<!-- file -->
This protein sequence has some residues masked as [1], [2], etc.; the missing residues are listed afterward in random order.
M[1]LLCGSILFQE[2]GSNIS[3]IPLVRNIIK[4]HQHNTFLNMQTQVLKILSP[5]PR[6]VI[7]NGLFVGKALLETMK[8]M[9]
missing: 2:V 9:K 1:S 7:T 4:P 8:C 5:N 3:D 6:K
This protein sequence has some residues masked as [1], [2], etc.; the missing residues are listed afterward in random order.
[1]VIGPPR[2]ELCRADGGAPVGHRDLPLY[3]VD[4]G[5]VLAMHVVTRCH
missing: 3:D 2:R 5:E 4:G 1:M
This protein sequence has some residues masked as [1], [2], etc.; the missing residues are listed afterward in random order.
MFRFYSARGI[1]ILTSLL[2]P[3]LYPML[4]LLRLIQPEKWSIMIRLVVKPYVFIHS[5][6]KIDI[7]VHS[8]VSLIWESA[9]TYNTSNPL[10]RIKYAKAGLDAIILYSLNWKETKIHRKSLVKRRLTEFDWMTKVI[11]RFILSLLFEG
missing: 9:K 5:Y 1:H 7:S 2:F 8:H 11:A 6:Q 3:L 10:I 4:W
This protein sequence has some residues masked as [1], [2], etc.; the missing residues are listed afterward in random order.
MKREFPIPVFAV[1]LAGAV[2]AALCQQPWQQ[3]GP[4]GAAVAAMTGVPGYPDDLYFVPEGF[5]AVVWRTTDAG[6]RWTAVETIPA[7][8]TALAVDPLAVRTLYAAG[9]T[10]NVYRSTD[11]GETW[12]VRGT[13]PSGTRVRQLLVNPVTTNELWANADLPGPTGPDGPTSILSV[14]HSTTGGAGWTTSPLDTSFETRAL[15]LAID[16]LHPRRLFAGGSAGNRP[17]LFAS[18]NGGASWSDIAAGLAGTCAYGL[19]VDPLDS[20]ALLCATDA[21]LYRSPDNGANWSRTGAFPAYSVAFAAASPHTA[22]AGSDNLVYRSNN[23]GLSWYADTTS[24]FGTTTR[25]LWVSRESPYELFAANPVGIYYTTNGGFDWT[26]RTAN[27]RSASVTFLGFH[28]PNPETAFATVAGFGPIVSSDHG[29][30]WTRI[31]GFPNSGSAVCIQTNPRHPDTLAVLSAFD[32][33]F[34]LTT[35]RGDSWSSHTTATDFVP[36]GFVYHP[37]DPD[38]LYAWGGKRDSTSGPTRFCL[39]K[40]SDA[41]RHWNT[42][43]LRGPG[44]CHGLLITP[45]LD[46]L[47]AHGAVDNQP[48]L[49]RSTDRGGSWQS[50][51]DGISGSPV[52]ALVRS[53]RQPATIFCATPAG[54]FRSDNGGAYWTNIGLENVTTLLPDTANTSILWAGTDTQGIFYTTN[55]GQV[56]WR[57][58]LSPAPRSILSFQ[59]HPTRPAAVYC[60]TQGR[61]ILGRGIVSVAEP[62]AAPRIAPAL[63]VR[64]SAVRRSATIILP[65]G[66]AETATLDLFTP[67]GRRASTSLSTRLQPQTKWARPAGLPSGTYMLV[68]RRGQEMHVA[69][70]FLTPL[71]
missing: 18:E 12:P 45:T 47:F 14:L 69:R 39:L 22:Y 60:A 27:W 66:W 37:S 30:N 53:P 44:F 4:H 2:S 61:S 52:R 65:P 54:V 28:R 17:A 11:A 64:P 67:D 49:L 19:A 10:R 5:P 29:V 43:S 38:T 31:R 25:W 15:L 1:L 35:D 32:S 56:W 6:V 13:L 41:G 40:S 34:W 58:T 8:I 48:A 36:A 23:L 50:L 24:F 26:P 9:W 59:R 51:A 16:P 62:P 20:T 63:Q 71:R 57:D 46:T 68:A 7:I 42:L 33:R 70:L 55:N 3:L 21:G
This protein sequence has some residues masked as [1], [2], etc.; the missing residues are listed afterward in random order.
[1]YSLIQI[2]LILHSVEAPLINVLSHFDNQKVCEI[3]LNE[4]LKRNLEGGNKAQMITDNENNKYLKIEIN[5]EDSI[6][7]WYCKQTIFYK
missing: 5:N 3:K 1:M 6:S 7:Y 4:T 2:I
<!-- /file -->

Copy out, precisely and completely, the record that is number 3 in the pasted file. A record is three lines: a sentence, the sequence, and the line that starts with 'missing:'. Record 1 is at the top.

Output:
This protein sequence has some residues masked as [1], [2], etc.; the missing residues are listed afterward in random order.
MFRFYSARGI[1]ILTSLL[2]P[3]LYPML[4]LLRLIQPEKWSIMIRLVVKPYVFIHS[5][6]KIDI[7]VHS[8]VSLIWESA[9]TYNTSNPL[10]RIKYAKAGLDAIILYSLNWKETKIHRKSLVKRRLTEFDWMTKVI[11]RFILSLLFEG
missing: 9:K 5:Y 1:H 7:S 2:F 8:H 11:A 6:Q 3:L 10:I 4:W